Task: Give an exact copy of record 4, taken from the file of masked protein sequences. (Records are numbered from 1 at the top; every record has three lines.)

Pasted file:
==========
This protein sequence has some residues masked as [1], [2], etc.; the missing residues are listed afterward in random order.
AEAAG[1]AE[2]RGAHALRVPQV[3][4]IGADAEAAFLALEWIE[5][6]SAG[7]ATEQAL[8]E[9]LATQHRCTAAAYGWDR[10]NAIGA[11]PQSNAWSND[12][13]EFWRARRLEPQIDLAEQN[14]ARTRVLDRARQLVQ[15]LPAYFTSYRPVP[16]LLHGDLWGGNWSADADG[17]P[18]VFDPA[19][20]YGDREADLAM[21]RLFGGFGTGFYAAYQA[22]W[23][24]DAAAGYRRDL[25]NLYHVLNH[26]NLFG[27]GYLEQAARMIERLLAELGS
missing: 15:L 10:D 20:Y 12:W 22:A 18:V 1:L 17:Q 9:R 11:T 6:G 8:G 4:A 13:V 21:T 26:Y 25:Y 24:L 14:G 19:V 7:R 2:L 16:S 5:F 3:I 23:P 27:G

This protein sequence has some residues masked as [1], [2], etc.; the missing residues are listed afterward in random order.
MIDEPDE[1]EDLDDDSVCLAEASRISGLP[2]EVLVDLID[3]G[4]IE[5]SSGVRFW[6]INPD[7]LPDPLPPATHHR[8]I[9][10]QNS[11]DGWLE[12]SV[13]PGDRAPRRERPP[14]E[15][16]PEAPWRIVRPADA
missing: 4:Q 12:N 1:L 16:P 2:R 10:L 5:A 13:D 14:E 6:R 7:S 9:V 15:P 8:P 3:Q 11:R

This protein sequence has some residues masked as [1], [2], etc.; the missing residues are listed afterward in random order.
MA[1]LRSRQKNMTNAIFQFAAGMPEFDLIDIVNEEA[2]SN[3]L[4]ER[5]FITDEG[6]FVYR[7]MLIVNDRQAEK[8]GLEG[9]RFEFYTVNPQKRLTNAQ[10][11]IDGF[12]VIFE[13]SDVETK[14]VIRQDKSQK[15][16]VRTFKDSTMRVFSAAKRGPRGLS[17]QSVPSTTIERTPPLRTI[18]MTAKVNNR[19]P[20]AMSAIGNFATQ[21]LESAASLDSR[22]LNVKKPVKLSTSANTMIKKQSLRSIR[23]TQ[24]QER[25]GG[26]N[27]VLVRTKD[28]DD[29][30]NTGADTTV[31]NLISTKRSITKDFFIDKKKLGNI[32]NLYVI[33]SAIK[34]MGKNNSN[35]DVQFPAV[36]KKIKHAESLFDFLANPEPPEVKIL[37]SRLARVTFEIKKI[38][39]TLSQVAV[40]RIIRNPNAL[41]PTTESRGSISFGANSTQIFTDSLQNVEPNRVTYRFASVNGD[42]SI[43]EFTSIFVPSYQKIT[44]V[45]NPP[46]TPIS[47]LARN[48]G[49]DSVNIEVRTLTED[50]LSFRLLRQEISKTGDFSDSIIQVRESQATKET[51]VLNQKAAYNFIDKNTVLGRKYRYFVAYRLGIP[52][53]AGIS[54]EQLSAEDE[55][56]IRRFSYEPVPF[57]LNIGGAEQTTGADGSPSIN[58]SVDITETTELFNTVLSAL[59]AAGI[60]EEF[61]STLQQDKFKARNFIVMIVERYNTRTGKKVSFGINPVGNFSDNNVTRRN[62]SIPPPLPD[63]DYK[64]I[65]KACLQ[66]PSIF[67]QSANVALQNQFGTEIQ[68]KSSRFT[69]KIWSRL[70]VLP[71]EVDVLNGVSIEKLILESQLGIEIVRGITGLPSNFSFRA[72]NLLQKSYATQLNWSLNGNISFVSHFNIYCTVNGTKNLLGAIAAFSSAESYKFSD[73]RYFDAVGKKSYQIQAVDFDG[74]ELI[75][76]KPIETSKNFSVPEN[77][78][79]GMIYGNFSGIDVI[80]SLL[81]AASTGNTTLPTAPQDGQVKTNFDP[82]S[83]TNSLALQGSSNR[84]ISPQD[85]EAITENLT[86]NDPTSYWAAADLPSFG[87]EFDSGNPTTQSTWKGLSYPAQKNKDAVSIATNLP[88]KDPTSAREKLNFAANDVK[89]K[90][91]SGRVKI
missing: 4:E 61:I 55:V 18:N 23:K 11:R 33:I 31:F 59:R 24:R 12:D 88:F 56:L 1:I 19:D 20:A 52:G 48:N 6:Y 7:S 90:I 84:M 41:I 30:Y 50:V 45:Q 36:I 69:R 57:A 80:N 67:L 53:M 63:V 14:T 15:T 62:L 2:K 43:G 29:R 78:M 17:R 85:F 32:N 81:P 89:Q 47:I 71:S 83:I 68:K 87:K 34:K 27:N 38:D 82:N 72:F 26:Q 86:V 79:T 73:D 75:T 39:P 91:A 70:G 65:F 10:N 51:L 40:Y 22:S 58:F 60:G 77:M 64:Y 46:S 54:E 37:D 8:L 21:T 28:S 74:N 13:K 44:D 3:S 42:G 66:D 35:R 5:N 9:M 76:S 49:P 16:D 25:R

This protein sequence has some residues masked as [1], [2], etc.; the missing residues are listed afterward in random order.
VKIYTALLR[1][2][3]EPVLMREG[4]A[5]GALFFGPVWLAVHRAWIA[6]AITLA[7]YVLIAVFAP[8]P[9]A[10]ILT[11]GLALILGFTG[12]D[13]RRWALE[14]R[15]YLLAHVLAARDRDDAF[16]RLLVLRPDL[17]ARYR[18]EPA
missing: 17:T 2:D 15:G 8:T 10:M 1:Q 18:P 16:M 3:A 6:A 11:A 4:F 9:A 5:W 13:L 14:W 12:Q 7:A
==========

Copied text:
This protein sequence has some residues masked as [1], [2], etc.; the missing residues are listed afterward in random order.
VKIYTALLR[1][2][3]EPVLMREG[4]A[5]GALFFGPVWLAVHRAWIA[6]AITLA[7]YVLIAVFAP[8]P[9]A[10]ILT[11]GLALILGFTG[12]D[13]RRWALE[14]R[15]YLLAHVLAARDRDDAF[16]RLLVLRPDL[17]ARYR[18]EPA
missing: 17:T 2:D 15:G 8:T 10:M 1:Q 18:P 16:M 3:A 6:A 11:A 4:F 9:A 5:W 13:L 14:W 12:Q 7:A